The book under review is a reader for two of Plotinus’ most important and most famous treatises, Ennead I.6 and V.1. The target readership of Sarah Klitenic Wear’s book are “students of Classics, philosophy, and theology with a year of introductory Greek grammar under their belt” (p. ix), for whom Wear wants to make Plotinus’ work accessible in his own language. From the intermediate student’s point of view this book is surely a welcome enterprise, since even in antiquity Plotinus was well known for being verborum parcus. His style of language is often elliptical, sometimes dark, and it challenges advanced scholars, too. Beside the Greek text and Wear’s commentary the reader will find a good deal of introductory and additional material in this volume.
Wear’s book is divided into three sections. The introduction (pp. xv-li) includes two short paragraphs about Plotinus’ life and his philosophical influences, but focuses on the metaphysical system of the Enneads, which is presented in a top-down approach starting from the One and ending with matter (pp. xvii-xxxviii). The reader will find concise summaries after each step through the levels of reality and some useful, clearly arranged tables. The author rightly stresses the importance of Plotinus’ so called “double act” doctrine with regard to the constitution of reality, for Plotinus addresses this theory in several passages of Enn. V.1 and presupposes it in Enn. I.6. Plotinus takes each principle to possess a primary activity of its essence (energeia tēs ousias) and to produce an image (eidōlon, eikōn) deprived of power and being as its secondary activity (energeia ek tēs ousias). By means of Wear’s approach, the reader will gain the right impression of the dynamic relations connecting the individual remaining, unfolding and reverting levels of reality. A marginal note: dealing with Plotinus’ doctrine of the One, the author holds that intellection (noēsis) can grasp the One (p. xix). I tend to consider this statement as rather ‘un-Plotinian’ as far as ordinary noēsis—as distinguished from the loving intellect’s faculty, which is not nous (VI.7.35)—is concerned (cf. e.g. I.7.1.19, 20 and V.3.13.2, 3 for the One’s transcendence above intellection). Since Wear’s book is labelled “Plotinus on Beauty and Reality”, the reader might be disappointed not to find a separate introductory chapter which deals with the topic of beauty.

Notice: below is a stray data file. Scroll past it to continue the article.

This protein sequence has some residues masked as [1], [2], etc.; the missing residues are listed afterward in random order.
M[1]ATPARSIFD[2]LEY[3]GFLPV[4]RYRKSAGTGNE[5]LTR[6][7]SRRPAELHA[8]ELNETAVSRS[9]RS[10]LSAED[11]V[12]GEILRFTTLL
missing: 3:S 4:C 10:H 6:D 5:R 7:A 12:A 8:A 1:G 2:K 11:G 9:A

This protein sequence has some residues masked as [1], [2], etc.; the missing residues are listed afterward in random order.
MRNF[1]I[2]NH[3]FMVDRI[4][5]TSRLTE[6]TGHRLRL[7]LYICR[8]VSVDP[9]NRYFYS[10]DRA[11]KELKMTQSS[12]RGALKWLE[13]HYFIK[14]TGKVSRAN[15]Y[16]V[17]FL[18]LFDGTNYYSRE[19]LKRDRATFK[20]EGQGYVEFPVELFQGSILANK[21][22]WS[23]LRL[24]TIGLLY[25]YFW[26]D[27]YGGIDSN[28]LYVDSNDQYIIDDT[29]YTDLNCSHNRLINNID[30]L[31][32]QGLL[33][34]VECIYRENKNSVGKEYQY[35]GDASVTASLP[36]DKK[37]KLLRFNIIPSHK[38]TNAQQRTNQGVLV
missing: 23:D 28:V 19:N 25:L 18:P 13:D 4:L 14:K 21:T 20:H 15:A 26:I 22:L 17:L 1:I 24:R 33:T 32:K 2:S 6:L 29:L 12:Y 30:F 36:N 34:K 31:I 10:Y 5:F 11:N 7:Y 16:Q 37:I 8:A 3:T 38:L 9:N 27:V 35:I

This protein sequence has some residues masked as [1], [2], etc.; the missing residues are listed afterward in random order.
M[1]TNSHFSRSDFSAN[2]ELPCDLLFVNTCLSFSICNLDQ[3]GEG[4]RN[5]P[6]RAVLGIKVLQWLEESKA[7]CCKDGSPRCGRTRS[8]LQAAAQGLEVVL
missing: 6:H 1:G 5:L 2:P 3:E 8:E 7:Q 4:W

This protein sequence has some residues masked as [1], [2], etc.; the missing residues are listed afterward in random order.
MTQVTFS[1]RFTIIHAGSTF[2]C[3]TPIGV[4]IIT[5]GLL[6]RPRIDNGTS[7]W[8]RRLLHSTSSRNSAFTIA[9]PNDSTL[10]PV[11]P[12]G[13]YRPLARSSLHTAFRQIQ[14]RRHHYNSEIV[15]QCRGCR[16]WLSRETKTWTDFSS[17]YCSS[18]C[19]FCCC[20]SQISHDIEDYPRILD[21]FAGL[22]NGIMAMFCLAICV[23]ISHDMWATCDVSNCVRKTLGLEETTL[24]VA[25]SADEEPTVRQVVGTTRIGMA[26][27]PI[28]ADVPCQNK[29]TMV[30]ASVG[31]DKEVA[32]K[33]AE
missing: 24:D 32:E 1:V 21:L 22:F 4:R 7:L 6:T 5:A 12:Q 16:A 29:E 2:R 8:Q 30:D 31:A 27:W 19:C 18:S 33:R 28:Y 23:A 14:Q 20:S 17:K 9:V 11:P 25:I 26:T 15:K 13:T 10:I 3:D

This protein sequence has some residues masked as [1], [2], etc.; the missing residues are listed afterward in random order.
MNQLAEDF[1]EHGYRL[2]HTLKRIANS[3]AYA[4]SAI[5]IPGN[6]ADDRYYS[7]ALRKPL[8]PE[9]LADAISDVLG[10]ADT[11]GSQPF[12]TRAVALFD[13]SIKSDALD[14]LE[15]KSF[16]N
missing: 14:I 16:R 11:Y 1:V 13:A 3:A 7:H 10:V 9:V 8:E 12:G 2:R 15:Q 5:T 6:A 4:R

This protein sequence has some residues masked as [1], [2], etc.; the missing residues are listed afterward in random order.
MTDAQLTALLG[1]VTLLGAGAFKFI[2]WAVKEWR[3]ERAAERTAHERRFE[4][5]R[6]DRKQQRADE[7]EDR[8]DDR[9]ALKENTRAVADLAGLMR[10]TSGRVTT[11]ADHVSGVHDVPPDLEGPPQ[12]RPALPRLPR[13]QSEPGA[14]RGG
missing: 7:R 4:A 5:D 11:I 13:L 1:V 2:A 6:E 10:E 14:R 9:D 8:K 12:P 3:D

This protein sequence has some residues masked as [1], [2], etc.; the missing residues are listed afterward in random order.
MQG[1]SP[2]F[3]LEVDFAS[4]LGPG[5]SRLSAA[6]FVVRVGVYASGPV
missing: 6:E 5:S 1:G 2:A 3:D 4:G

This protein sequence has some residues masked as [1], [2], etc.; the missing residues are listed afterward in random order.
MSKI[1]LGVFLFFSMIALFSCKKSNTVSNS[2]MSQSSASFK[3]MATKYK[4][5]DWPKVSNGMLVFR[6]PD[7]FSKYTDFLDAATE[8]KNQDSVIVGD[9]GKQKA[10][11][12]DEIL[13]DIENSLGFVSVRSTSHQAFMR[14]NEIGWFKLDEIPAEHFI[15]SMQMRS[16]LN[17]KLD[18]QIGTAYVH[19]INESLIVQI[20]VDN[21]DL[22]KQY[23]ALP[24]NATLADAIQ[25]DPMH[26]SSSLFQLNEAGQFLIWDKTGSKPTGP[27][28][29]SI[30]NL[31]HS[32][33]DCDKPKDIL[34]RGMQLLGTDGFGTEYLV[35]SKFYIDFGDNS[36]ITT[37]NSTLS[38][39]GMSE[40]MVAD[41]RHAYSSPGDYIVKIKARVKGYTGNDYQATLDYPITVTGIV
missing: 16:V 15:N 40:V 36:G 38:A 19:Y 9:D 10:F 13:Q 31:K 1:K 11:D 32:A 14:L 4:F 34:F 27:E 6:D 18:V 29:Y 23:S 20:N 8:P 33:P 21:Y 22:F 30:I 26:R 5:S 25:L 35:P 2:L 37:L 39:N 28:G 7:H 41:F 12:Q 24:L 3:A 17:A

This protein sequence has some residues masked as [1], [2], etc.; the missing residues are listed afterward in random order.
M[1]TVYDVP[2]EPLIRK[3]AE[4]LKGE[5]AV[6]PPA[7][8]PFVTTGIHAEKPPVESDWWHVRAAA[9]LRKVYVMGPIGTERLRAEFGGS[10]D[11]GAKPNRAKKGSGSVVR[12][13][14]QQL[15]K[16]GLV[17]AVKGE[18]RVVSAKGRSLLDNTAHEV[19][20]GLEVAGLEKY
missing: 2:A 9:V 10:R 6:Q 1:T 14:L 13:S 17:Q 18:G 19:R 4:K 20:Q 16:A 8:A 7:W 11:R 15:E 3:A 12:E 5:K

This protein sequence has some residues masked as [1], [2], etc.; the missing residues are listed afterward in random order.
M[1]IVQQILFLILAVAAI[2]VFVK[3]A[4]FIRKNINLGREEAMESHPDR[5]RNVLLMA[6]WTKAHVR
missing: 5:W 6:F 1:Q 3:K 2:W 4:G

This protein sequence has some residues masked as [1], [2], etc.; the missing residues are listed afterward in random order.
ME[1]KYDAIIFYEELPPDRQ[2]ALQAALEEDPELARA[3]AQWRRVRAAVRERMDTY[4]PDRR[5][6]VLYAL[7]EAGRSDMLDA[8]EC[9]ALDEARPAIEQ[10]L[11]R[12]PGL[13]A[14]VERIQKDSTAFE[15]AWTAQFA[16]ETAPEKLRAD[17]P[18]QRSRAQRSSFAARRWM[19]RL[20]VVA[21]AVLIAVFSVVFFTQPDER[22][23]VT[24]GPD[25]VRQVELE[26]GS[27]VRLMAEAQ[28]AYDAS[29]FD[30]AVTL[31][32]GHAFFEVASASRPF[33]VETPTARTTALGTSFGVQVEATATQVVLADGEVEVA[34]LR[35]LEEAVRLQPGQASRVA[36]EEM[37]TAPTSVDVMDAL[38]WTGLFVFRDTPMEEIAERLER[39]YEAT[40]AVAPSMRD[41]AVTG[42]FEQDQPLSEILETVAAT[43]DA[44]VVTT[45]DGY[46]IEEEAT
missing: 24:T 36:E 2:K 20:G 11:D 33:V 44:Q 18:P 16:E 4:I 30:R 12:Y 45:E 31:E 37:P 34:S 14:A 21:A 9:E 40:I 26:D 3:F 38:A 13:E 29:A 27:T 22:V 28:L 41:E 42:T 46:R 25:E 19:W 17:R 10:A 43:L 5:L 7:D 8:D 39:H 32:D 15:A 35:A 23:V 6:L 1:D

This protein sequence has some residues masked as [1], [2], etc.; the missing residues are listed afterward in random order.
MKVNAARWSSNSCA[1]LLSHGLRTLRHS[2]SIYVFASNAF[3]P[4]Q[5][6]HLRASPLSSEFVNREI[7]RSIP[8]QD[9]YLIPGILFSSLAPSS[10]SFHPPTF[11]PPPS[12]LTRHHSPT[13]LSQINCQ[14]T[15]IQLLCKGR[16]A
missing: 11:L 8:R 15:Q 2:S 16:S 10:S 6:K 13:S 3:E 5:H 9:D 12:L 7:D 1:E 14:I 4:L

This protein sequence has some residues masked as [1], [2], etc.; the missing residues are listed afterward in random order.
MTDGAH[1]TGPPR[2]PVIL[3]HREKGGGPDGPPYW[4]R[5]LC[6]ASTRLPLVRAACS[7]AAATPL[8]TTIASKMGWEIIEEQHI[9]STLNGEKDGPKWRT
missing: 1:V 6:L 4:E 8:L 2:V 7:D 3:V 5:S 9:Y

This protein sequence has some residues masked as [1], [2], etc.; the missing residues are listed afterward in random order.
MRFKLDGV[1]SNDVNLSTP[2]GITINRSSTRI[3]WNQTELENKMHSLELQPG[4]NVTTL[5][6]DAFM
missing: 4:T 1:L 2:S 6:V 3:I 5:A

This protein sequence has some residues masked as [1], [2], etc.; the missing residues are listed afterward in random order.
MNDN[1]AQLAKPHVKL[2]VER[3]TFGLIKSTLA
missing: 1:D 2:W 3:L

The next section (pp. 1-230) is the main part of the book, where Wear presents the text of Ennead I.6 (pp. 1-97) and V.1 (pp. 99-230) from Henry / Schwyzer’s editio minor, together with her commentary. The text is slightly revised (p. xlv); in the case of the hotly debated passages V.1.6.18 and V.1.7.6, for example, Wear sides convincingly with the editors who argue against the reflexive αὑτό from H-S2 and prefer αὐτό. The Greek text of Wear’s reader is conveniently accompanied by same- and facing-page notes. Each chapter of the two treatises is preceded by a short summary, which helps the reader to follow Plotinus’ line of thought. The commentary covers grammatical and philosophical issues, but focuses justifiably on grammatical problems. The commentary on philosophical issues provides useful references, primarily to the main sources of Plotinus’ texts (Plato, Aristotle), but also to further important pre- and post-Plotinian works and parallel passages in the Enneads. Throughout her commentary on grammatical problems, Wear shows sensitivity towards the problems which are likely to occur to intermediate students translating Plotinus or ancient Greek texts in general, i.e. difficult forms, idioms, omission of copulative εἶναι, crasis, and the use of particles are explained.